# Lessons 24 + 25. The Simplex Method ```SA305 – Linear Programming
Asst. Prof. Nelson Uhan
Spring 2014
Lessons 24 + 25. The Simplex Method
1
Review
● Given an LP with n decision variables, a solution x is basic if:
(a) it satisfies all equality constraints
(b) at least n linearly independent constraints are active at x
● A basic feasible solution (BFS) is a basic solution that satisfies all constraints of the LP
● Canonical form LP:
maximize cT x
subject to
Ax = b
x≥0
○ m equality constraints and n decision variables (e.g. A has m rows and n columns).
○ Standard assumptions: m ≤ n, rank(A) = m
● If x is a basic solution of a canonical form LP, there exist m basic variables of x such that
(a) the columns of A corresponding to these m variables are linearly independent
(b) the other n − m nonbasic variables are equal to 0
● The set of basic variables is the basis of x
2
Overview
● General improving search algorithm
1
2
3
4
5
6
7
8
Find an initial feasible solution x0
Set t = 0
while x t is not locally optimal do
Determine a simultaneously improving and feasible direction d at x t
Determine step size λ
Compute new feasible solution x t+1 = x t + λd
Set t = t + 1
end while
● The simplex method is a specialized version of improving search
○ For canonical form LPs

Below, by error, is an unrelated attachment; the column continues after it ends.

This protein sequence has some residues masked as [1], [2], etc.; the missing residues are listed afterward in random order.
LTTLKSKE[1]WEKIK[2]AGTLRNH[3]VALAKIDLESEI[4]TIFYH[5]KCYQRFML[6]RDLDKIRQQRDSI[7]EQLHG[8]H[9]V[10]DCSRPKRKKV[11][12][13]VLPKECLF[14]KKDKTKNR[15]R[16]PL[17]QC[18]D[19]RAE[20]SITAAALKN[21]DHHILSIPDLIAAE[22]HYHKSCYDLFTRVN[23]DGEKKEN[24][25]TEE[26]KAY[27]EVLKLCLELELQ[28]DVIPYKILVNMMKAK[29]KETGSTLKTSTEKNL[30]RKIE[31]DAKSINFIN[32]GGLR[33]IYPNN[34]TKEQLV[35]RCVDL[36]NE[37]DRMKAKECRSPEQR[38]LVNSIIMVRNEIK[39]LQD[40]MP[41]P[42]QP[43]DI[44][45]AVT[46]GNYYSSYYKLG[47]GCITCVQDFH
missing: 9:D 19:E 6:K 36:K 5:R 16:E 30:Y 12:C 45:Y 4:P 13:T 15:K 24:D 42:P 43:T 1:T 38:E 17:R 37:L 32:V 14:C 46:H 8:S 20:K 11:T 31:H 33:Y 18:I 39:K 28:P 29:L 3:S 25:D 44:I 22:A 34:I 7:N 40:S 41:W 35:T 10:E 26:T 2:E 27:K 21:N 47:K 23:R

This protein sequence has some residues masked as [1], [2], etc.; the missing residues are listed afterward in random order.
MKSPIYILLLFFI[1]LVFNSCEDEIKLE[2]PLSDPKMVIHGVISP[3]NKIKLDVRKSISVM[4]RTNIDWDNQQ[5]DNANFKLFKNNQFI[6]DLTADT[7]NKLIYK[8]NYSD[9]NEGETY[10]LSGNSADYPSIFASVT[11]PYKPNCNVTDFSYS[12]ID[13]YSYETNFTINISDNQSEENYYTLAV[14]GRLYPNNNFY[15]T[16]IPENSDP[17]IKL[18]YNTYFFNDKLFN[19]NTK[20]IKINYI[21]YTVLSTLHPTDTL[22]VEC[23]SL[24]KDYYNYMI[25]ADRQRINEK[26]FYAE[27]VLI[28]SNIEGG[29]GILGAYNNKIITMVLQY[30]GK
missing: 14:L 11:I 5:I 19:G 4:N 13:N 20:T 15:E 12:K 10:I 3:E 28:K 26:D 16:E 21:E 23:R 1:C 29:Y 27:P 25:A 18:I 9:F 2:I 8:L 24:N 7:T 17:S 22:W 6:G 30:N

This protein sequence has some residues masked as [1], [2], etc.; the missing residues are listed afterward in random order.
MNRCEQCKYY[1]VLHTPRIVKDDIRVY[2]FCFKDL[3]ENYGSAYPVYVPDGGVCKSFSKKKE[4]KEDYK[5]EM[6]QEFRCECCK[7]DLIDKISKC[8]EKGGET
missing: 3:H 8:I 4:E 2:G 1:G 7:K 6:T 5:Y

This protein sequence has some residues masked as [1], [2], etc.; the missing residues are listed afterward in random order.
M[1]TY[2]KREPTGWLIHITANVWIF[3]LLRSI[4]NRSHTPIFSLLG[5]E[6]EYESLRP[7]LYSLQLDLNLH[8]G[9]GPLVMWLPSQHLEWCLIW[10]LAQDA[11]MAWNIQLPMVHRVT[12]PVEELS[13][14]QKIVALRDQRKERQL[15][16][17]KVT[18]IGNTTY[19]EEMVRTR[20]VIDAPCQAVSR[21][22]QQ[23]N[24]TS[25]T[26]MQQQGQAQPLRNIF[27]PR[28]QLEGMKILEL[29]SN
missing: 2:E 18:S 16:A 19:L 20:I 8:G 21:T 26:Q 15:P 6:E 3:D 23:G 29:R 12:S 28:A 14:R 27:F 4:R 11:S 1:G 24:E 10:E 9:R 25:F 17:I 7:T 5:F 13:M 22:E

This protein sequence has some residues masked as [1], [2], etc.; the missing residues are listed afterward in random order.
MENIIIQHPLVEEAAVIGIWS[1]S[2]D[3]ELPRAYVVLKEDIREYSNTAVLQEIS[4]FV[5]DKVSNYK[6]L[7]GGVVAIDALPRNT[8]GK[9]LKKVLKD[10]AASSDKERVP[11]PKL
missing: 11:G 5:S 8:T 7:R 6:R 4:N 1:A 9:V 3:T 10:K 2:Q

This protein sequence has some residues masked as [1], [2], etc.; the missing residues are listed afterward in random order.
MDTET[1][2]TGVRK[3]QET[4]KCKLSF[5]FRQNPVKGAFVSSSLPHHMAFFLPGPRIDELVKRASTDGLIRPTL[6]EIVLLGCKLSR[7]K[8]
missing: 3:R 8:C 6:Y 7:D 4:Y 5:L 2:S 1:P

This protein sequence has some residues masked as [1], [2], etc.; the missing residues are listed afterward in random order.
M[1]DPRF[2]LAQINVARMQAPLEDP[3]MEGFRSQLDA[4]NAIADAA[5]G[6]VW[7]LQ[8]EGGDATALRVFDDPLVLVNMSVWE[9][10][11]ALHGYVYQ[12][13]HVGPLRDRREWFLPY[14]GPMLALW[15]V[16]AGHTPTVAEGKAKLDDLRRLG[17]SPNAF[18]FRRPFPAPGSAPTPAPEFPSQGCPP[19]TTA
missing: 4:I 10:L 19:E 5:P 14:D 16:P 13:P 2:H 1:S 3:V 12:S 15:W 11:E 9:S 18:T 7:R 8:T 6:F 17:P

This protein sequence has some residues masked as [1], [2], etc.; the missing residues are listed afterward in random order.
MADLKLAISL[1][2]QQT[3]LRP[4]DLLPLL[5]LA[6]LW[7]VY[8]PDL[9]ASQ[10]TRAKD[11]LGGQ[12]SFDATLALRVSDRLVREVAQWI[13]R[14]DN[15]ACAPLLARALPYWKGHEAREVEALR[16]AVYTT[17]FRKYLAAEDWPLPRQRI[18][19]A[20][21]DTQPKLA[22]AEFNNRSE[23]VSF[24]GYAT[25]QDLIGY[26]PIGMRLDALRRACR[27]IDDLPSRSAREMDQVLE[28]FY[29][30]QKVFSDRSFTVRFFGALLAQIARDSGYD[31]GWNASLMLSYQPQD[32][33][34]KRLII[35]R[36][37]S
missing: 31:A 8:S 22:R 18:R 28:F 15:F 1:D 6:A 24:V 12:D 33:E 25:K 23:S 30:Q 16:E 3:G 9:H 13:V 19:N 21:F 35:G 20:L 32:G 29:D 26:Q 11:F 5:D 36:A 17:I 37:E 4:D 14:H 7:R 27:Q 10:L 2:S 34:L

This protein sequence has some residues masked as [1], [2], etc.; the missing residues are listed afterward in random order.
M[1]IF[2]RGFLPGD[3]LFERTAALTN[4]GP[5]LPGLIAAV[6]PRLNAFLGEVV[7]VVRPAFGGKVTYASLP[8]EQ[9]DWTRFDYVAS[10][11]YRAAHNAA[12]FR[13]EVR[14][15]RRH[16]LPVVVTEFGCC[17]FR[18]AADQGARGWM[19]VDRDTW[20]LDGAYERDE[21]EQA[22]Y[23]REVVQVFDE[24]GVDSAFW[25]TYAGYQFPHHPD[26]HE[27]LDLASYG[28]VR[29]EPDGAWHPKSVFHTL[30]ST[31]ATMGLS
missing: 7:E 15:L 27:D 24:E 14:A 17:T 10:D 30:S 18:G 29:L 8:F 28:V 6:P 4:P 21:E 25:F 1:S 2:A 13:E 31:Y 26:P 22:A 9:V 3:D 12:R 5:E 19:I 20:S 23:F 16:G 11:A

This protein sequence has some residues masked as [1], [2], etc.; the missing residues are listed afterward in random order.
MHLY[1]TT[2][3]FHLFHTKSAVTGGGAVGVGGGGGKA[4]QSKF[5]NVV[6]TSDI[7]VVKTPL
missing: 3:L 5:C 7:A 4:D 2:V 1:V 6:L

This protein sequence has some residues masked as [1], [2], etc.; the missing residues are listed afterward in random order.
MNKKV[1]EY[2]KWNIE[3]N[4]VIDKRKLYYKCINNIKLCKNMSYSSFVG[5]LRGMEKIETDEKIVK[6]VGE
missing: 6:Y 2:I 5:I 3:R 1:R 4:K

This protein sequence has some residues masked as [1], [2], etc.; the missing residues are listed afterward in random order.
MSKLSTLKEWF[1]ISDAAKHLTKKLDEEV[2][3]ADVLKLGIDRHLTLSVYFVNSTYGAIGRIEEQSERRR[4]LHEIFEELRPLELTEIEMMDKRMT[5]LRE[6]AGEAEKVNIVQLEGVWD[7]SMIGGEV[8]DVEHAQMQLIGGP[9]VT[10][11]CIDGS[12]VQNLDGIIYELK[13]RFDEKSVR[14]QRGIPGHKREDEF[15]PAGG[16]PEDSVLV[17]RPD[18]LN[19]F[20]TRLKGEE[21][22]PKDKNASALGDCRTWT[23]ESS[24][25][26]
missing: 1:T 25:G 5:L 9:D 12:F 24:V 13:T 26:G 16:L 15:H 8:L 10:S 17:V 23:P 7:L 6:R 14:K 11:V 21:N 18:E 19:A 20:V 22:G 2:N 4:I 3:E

○ Starts at a BFS in Step 1
○ Considers directions that point towards other BFSes in Step 4
○ Takes the maximum possible step size in Step 5
1
Example 1. Throughout this lesson, we will use the canonical form LP below:
maximize
13x + 5y
subject to
4x + y + s1
x + 3y
3x + 2y
x,
3
= 24
+ s2
= 24
+ s3 = 23
y, s1 , s2 , s3 ≥ 0
Initial solutions
● For now, we will start by guessing an initial BFS
Example 2. Verify that x0 = (0, 0, 24, 24, 23) is a BFS with basis B 0 = {s1 , s2 , s3 }.
4
Finding feasible directions
● Two BFSes are adjacent if their bases differ by exactly 1 variable
● Suppose x t is the current BFS with basis B t
● Approach: consider directions that point towards BFSes adjacent to x t
● To get a BFS adjacent to x t :
○ Put one nonbasic variable into B t
○ Take one basic variable out of B t
● Suppose we want to put nonbasic variable y into B t
● This corresponds to the simplex direction d y corresponding to nonbasic variable y
● d y has a component for every decision variable
y
y
y
y
y
○ e.g. d y = (d x , d y , ds1 , ds2 , ds3 ) for the LP in Example 1
2
● The components of the simplex direction d y corresponding to nonbasic variable y are:
y
○ dy = 1
y
○ dz = 0 for all other nonbasic variables z
y
○ dw (uniquely) determined by Ad = 0 for all basic variables w
● Why does this work? Remember for LPs, d is a feasible direction at x if
⎧
⎧
⎫
⎪ ≤ ⎫
⎪
⎪
⎪
⎪
⎪
⎪ ≤ ⎪
⎪
⎪
T ⎪
T ⎪
a d ⎨ ≥ ⎬ 0 for each active constraint of the form a x ⎨ ≥ ⎬ b
⎪
⎪
⎪
⎪
⎪
⎪
⎪
⎪
⎪
⎪
⎩ = ⎪
⎭
⎩ = ⎪
⎭
● Each nonbasic variable has a corresponding simplex direction
Example 3. The basis of the BFS x0 = (0, 0, 24, 24, 23) is B 0 = {s1 , s2 , s3 }. For each nonbasic variable, x and y,
we have a corresponding simplex direction. Compute the simplex directions dx and d y .
5
Finding improving directions
● Once we’ve computed the simplex direction for each nonbasic variable, which one do we choose?
● We choose a simplex direction d that is improving
● Recall that if f (x) is the objective function, d is an improving direction at x if
⎧
⎪
⎪&gt; 0 when maximizing f
∇ f (x)T d ⎨
⎪
⎪
⎩&lt; 0 when minimizing f
● For LPs, f (x) = cT x, and so ∇ f (x) = c for any x
● The reduced cost associated with nonbasic variable y is
c̄ y = cT d y
where d y is the simplex direction associated with y
● The simplex direction d y associated with nonbasic variable y is improving if